Skip to main content
ARS Home » Research » Research Project #429083

Research Project: Biological Control of Invasive Weeds from Eurasia and Africa

Location: European Biological Control Laboratory

2019 Annual Report

Objective 1: Explore for natural enemies, including arthropods and microorganisms, of invasive weeds identified as high priority targets by the ARS Office of National Programs, performing collections, importations and exportations in compliance with local and international regulations. High priority pests include hoary cress, swallow-worts, thistle species, giant reed, tree of heaven, French broom, and medusahead grass. Objective 2: Perform taxonomic, population genetic, and phylogeographic studies as necessary to support the successful development of biological control agents for invasive weeds. Objective 3: Identify the biological and physical parameters that affect the efficacy and safety of potential agents, including climatic conditions, host specificity, effective rearing conditions, and how interactions that occur between a target weed (e.g. hoary cress) and multiple natural enemies (e.g., a root gall weevil and a root pathogen) enhance or inhibit biocontrol.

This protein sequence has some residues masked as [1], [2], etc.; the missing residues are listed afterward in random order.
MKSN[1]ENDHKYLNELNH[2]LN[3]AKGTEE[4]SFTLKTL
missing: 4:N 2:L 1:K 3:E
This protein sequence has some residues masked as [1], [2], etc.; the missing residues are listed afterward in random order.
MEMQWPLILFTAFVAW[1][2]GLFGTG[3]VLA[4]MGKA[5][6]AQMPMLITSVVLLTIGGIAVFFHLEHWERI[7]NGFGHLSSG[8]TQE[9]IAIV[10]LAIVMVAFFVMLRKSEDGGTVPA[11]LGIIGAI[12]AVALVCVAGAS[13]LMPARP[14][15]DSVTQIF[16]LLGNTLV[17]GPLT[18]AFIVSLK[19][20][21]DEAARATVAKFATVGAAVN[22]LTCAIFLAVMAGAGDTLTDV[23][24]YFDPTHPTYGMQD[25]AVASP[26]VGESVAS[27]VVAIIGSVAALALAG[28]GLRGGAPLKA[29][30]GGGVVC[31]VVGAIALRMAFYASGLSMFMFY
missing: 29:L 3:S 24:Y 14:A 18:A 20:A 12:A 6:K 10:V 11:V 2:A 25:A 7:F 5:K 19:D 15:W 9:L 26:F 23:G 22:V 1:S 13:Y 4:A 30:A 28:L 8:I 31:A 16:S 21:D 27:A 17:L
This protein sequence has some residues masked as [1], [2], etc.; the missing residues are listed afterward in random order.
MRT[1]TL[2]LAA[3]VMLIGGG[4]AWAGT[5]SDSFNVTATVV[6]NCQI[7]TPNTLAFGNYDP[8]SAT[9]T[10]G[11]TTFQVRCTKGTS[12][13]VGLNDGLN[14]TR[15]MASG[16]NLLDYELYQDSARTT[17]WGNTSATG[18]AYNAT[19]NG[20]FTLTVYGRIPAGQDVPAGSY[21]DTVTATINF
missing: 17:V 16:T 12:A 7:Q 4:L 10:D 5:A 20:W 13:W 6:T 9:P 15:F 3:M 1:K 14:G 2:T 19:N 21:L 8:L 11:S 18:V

The goal of the proposed research is to improve management of several important, invasive alien weeds of the contiguous United States. The Bureau of Land Management estimates that over 4,600 acres of western rangelands are lost to the spread of invasive weeds each day. Successful invaders usually lack natural enemies, which control them in their native ranges. Classical biological control is a highly cost-effective, sustainable, environmentally-sound method of controlling exotic weeds over large areas. This method requires research aimed at understanding the basic biology and ecology of target weeds and their interactions with the environment and natural enemies. Genetic characterization of target weeds in their native and adventive ranges can identify regions of origin of invasive populations and help to understand the invasion process. Foreign exploration in the region of origin provides candidate biological control agents such as insects and mites for evaluation. Host specificity and potential effectiveness of candidates will be evaluated in field and laboratory studies. Experiments will also examine the evolutionary, ecological, and physiological aspects of plant-insect interactions relevant to weed biological control. Research on yellow starthistle, hoary cress, giant reed, medusahead, and French broom will continue, and additional weeds will be targeted in response to stakeholder demand and available resources. EBCL plays a key role providing research and prospective agents to federal and state cooperators necessary for the successful control of target weeds. The research proposed here is critical to achieving ecologically rational, sustainable management of some of the most important invasive weeds in the United States.

Progress Report